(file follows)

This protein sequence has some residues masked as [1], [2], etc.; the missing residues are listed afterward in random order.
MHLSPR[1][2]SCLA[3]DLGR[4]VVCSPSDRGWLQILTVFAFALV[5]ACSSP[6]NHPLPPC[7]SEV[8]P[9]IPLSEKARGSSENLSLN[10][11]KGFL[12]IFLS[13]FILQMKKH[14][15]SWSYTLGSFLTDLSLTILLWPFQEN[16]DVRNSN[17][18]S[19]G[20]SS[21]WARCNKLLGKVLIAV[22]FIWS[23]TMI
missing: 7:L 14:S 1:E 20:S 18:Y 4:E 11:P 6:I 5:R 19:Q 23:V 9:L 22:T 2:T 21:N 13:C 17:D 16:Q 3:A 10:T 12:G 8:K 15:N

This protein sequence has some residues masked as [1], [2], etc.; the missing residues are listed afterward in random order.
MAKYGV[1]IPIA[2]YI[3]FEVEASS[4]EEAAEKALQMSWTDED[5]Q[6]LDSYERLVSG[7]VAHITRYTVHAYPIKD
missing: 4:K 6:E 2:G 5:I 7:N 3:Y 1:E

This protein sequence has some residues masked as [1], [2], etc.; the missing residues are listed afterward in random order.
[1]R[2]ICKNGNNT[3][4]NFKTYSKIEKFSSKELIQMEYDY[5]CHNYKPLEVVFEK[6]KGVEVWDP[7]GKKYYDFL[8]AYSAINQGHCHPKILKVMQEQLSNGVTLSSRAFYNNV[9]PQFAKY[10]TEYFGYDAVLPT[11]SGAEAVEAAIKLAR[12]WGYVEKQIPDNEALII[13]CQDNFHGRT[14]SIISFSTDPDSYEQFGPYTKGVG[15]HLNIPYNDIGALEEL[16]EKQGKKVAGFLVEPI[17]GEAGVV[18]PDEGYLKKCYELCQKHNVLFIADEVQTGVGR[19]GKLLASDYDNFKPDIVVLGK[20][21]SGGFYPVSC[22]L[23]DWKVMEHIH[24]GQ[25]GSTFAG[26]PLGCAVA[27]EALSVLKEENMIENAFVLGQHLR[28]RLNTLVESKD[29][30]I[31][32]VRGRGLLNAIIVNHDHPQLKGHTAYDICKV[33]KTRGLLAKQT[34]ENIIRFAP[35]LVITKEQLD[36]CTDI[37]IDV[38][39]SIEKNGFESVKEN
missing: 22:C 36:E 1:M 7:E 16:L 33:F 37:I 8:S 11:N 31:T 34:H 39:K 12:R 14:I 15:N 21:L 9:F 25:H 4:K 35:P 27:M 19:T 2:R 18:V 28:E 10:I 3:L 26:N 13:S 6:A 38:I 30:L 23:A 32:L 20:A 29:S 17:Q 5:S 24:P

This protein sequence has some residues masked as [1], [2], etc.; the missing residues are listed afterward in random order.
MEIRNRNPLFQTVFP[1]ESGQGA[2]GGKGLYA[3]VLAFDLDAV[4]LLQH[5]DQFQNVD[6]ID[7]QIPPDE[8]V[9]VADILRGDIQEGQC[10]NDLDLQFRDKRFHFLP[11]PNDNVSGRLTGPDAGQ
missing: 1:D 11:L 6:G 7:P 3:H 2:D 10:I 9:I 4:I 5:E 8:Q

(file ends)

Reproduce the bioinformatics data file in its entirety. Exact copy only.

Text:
This protein sequence has some residues masked as [1], [2], etc.; the missing residues are listed afterward in random order.
MHLSPR[1][2]SCLA[3]DLGR[4]VVCSPSDRGWLQILTVFAFALV[5]ACSSP[6]NHPLPPC[7]SEV[8]P[9]IPLSEKARGSSENLSLN[10][11]KGFL[12]IFLS[13]FILQMKKH[14][15]SWSYTLGSFLTDLSLTILLWPFQEN[16]DVRNSN[17][18]S[19]G[20]SS[21]WARCNKLLGKVLIAV[22]FIWS[23]TMI
missing: 7:L 14:S 1:E 20:S 18:Y 4:E 11:P 6:I 5:R 19:Q 23:V 9:L 22:T 2:T 21:N 13:C 17:D 16:Q 3:A 10:T 12:G 8:K 15:N

This protein sequence has some residues masked as [1], [2], etc.; the missing residues are listed afterward in random order.
MAKYGV[1]IPIA[2]YI[3]FEVEASS[4]EEAAEKALQMSWTDED[5]Q[6]LDSYERLVSG[7]VAHITRYTVHAYPIKD
missing: 4:K 6:E 2:G 5:I 7:N 3:Y 1:E

This protein sequence has some residues masked as [1], [2], etc.; the missing residues are listed afterward in random order.
[1]R[2]ICKNGNNT[3][4]NFKTYSKIEKFSSKELIQMEYDY[5]CHNYKPLEVVFEK[6]KGVEVWDP[7]GKKYYDFL[8]AYSAINQGHCHPKILKVMQEQLSNGVTLSSRAFYNNV[9]PQFAKY[10]TEYFGYDAVLPT[11]SGAEAVEAAIKLAR[12]WGYVEKQIPDNEALII[13]CQDNFHGRT[14]SIISFSTDPDSYEQFGPYTKGVG[15]HLNIPYNDIGALEEL[16]EKQGKKVAGFLVEPI[17]GEAGVV[18]PDEGYLKKCYELCQKHNVLFIADEVQTGVGR[19]GKLLASDYDNFKPDIVVLGK[20][21]SGGFYPVSC[22]L[23]DWKVMEHIH[24]GQ[25]GSTFAG[26]PLGCAVA[27]EALSVLKEENMIENAFVLGQHLR[28]RLNTLVESKD[29][30]I[31][32]VRGRGLLNAIIVNHDHPQLKGHTAYDICKV[33]KTRGLLAKQT[34]ENIIRFAP[35]LVITKEQLD[36]CTDI[37]IDV[38][39]SIEKNGFESVKEN
missing: 22:C 36:E 1:M 7:E 16:L 33:F 37:I 8:S 11:N 31:T 34:H 39:K 12:R 14:I 15:N 21:L 9:F 25:H 4:K 35:P 27:M 19:T 2:R 18:V 28:E 10:I 3:L 26:N 13:S 6:A 38:I 30:L 23:A 32:L 20:A 29:S 17:Q 5:S 24:P

This protein sequence has some residues masked as [1], [2], etc.; the missing residues are listed afterward in random order.
MEIRNRNPLFQTVFP[1]ESGQGA[2]GGKGLYA[3]VLAFDLDAV[4]LLQH[5]DQFQNVD[6]ID[7]QIPPDE[8]V[9]VADILRGDIQEGQC[10]NDLDLQFRDKRFHFLP[11]PNDNVSGRLTGPDAGQ
missing: 1:D 11:L 6:G 7:P 3:H 2:D 10:I 9:I 4:I 5:E 8:Q